In the no-parenting-book-gets-it world of autism, a lot of figuring out what works is just trial and error. I was reflecting tonight, after a few meltdowns, that it's actually getting better. A year ago, the kind of meltdowns Janey had tonight would have lasted much longer and been much more severe. A lot of that is just Janey getting older, but I think we have learned a little more about what works for her. I know what works for Janey might not work for any other kid with autism, but I thought it would be worth writing about anyway, just in case!
Idea Number 1----Quiet it all down. When Janey is melting down, crying, screaming, it creates chaos, both just from her meltdown but also, I've realized, some from our reaction. It's very hard to stay calm with her kind of meltdowns, which can lead to her hitting herself, biting herself, tossing things, screaming in an ear-piercing way---you probably know what it's like. So lately, our very first response is to eliminate all other noise that we can. If the TV is on, we turn it off. If music is playing, off also. We talk as little as we can and in as low voices as we can. I find sometimes actually having everyone but one adult leave helps, just because it keeps us from talking to each other (but the other adult stays close by, because you never know when she will need two of us to keep her safe). I also turn off lights. When everything else is calm, it seems to help Janey get control, or at least not be more irritated by the sounds around her.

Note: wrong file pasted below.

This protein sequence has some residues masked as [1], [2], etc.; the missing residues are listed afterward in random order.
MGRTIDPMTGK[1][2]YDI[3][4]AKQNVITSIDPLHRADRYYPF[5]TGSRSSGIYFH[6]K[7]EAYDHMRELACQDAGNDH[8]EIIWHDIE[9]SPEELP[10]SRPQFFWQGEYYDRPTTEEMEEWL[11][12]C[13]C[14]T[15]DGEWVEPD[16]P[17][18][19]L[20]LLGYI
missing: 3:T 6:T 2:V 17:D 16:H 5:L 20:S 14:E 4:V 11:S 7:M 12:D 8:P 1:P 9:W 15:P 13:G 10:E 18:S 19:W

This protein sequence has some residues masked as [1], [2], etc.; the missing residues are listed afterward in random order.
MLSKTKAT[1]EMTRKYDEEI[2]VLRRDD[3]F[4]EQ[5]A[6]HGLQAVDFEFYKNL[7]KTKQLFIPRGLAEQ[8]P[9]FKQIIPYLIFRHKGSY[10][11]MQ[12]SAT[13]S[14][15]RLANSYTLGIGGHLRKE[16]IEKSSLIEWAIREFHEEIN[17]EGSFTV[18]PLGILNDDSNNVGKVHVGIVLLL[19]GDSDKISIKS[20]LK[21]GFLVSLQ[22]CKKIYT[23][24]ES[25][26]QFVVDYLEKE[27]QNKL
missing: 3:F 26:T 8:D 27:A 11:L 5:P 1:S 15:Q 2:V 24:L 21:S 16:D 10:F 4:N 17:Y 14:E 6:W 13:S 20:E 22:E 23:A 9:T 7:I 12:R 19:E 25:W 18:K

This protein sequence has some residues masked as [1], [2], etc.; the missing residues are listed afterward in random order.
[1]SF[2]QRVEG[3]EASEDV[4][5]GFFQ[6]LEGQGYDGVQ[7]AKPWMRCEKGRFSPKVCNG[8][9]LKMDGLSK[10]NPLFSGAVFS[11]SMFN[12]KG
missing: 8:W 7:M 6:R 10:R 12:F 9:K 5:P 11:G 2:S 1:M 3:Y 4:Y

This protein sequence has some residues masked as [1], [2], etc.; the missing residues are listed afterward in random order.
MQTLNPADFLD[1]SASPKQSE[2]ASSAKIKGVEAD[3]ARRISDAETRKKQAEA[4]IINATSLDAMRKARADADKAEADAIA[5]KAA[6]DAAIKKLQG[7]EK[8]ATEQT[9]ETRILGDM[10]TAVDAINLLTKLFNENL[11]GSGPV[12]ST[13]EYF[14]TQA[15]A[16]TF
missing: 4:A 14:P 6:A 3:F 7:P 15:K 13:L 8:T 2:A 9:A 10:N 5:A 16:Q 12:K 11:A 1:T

Idea Number 2 ---- Soothing predictable actions. With Janey, what I often do is rub her back, or if she is too upset for that, even just tap next to her on the bed or couch, something rhythmic and even. Once she is quiet enough to make it worth the while, I sometimes sing a lullaby while rubbing her back or tapping, with the same verses being repeated over and over. I think it gives her something new to focus on that, something that can quiet whatever is inside her mind making her upset.
Idea Number 3 --- Sleep or eat. Usually, when Janey loses it, she's in one of two states without realizing it, either hungry or tired. She doesn't seem to know herself always when she's feeling either of those. If it's close to bedtime, I do what I can to get her to sleep. We are lucky in that she falls asleep pretty easily (staying asleep all night is more of the challenge, usually). If it not bedtime (Janey never naps), we get her eating. Although she asks for food all the time, when she's really upset, she doesn't seem to realize she's hungry. So we just get food into her any way we can. We offer her any of her favorites, we run to the little store nearby to get what she might want, we do whatever we can to feed her. That works very well, often.
These ideas don't always work. Sometimes, Janey is going to melt down and we aren't going to be able to do a thing about it. That is just about as hard to deal with as it always has been, or more hard, really, because Janey is bigger. But as the years go by, I think we are very slowly learning Janey, and maybe she is learning us, too.